Seniors at Home With Their Home Care Provider

Senior Home Care: Information About Getting Support to Continue Living at Home

Senior home care is helpful for aging individuals and their families. In-home care helps you or your loved one continue living at home, and it alleviates some of the stress that family caregivers often experience. In-home caregivers work to protect your or your family member's independence, dignity, and quality of life while providing safe, comfortable, and compassionate care. And that's important. After all, 90 percent of people over the age of 65 have reported that they want to stay home as long as possible.1

Home care providers can offer everything from basic personal care to hospice support. They can even provide assistance to help manage chronic conditions, illnesses, and diseases. You can get short-term recovery or rehabilitative care or ongoing long-term care. Additionally, home care agencies frequently offer respite services so that family caregivers are able to take breaks once in a while, such as on weekends or holidays. Support can be provided for a few hours a week or up to 24 hours a day, 365 days a year. It's all based on a client's needs.

Both non-medical and medical home care may be available in your community. So it's important to understand some of the common terminology. For example, home care agencies usually only offer non-medical services. They focus on helping with daily living activities and offering companionship. On the other hand, home healthcare agencies provide medical services in addition to personal care. An entire team of medical professionals may coordinate those services, which can range from basic to skilled nursing care.

In addition to helping seniors stay home longer and providing relief for family caregivers, home care professionals can also help reduce overall healthcare costs. That's because seniors who receive in-home care often have fewer trips to the doctor or hospital. So, as you can see, home care is beneficial in many different ways.

Read through the following sections to uncover more details about senior home care. They can help you decide whether it's the right option for you or your family member.

How Do I Know When In-Home Care Services May Be Needed?

Most people will require assistance at some point during their senior years. In fact, 40 percent of people over the age of 65 currently need daily assistance, and 70 percent will eventually require it.1 It's usually quite apparent when assistance is needed. Often, family members are the go-to people who offer support. They may help their senior loved ones with tasks like going to appointments, taking care of home and yard maintenance, and helping out around the house.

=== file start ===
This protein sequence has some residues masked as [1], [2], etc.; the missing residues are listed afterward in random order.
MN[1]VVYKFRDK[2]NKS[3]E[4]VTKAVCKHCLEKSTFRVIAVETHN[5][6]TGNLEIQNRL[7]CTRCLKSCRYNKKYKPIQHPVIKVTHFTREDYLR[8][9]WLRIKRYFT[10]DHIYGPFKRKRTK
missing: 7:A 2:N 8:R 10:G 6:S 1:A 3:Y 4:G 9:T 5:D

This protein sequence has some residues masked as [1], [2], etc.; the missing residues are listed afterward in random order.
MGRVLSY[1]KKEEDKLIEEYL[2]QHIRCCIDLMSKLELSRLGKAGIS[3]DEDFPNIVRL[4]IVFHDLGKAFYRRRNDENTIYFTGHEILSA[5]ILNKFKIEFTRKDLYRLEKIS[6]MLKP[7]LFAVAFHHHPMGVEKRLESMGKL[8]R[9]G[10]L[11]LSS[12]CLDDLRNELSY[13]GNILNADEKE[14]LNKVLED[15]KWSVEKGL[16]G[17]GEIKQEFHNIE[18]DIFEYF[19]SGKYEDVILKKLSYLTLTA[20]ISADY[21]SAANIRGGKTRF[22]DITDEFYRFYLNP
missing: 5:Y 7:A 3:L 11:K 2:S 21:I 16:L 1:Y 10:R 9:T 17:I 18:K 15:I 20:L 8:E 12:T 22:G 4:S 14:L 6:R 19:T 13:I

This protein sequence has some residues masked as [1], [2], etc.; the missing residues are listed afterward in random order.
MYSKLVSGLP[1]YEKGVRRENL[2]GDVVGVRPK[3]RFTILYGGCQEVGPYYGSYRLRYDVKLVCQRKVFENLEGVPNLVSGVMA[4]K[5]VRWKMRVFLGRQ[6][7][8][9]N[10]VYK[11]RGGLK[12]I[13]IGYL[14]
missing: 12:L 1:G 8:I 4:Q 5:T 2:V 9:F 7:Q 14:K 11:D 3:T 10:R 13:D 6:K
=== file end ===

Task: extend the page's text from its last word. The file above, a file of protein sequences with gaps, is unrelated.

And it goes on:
Sometimes, those family caregivers begin feeling burned out or become unable to give the level of support that their loved ones need. In those cases, it's frequently obvious that additional help is required. But, at other times, things may not be so clear. However, there are definitely signs that you can watch for. For example, home care might be needed when a senior is:

  • Not showering, brushing his or her teeth, or otherwise taking care of him or herself
  • Having trouble remembering to take medications
  • No longer caring for the house or property like he or she used to
  • Forgetting to pay bills
  • Unable to cook any more or forgetting to turn off the stove or oven after cooking
  • Having accidents around the house
  • Unable to drive any more or having an increase in traffic violations or fender benders

In addition to the list above, many other signs can indicate that support may be necessary. It's important to trust your instincts. Seek outside help for an assessment if you're really unsure.

Who Provides Elderly Home Care, and What Are Their Qualifications?

Most in-home care for seniors is provided by organizations such as home care agencies. But you may also meet individuals who offer private services on an independent contract basis. Some states require providers to be licensed and to meet specific criteria, so it's important to check your state's requirements and make sure that you're hiring a company or person that meets those standards.

The main types of caregivers you may come across include:

  • Home health aides—They often work for government-certified organizations and have strict regulations to follow. Depending on the state and employer, they may have to meet formal training and certification requirements. Home health aides are usually able to assist with a client's basic medical needs, so they often work under the direction of a medical professional such as a nurse.
  • Personal care aides—They offer almost the exact same services as home health aides. However, they generally can't offer any kind of medical services, such as administering medication.